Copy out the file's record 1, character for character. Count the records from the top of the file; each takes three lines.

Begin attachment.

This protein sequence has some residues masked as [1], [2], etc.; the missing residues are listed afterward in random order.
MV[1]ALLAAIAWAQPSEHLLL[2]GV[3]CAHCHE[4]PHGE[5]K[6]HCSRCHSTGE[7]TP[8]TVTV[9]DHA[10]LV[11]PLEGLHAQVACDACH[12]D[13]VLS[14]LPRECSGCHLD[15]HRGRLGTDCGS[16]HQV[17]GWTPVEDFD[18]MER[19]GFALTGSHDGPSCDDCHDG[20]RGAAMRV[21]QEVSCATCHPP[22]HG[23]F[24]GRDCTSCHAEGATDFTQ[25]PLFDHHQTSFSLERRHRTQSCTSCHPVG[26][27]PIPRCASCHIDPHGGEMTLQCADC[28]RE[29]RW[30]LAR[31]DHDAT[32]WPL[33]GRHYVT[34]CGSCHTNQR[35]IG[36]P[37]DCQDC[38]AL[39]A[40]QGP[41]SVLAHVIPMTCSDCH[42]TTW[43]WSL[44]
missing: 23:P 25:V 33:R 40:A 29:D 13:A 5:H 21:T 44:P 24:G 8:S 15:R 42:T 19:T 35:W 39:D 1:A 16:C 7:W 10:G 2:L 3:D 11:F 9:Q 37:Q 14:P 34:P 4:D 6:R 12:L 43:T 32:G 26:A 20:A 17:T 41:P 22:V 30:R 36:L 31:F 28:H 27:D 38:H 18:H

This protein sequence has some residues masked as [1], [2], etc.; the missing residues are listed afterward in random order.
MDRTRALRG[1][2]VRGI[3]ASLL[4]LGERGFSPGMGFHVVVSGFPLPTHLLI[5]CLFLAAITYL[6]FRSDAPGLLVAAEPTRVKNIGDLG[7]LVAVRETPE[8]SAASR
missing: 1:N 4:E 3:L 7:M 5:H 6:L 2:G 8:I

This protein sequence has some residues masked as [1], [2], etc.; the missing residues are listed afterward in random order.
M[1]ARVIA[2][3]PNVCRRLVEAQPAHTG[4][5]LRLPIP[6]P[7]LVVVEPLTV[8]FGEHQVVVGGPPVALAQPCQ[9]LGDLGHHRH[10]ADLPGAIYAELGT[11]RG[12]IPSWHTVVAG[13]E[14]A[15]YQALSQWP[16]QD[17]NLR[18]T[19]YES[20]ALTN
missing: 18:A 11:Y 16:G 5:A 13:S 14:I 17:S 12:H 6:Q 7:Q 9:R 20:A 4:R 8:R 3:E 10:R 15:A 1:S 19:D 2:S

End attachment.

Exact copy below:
This protein sequence has some residues masked as [1], [2], etc.; the missing residues are listed afterward in random order.
MV[1]ALLAAIAWAQPSEHLLL[2]GV[3]CAHCHE[4]PHGE[5]K[6]HCSRCHSTGE[7]TP[8]TVTV[9]DHA[10]LV[11]PLEGLHAQVACDACH[12]D[13]VLS[14]LPRECSGCHLD[15]HRGRLGTDCGS[16]HQV[17]GWTPVEDFD[18]MER[19]GFALTGSHDGPSCDDCHDG[20]RGAAMRV[21]QEVSCATCHPP[22]HG[23]F[24]GRDCTSCHAEGATDFTQ[25]PLFDHHQTSFSLERRHRTQSCTSCHPVG[26][27]PIPRCASCHIDPHGGEMTLQCADC[28]RE[29]RW[30]LAR[31]DHDAT[32]WPL[33]GRHYVT[34]CGSCHTNQR[35]IG[36]P[37]DCQDC[38]AL[39]A[40]QGP[41]SVLAHVIPMTCSDCH[42]TTW[43]WSL[44]
missing: 23:P 25:V 33:R 40:A 29:D 13:A 5:H 21:T 44:P 24:G 8:S 15:R 42:T 19:T 35:W 39:D 1:A 16:C 7:W 10:G 2:L 3:D 11:F 9:Q 37:Q 14:P 34:P 4:D 6:R 12:L 43:T 32:G 26:A 20:A 17:T 41:P 22:V 30:R 36:L 31:F 28:H 27:D 38:H 18:H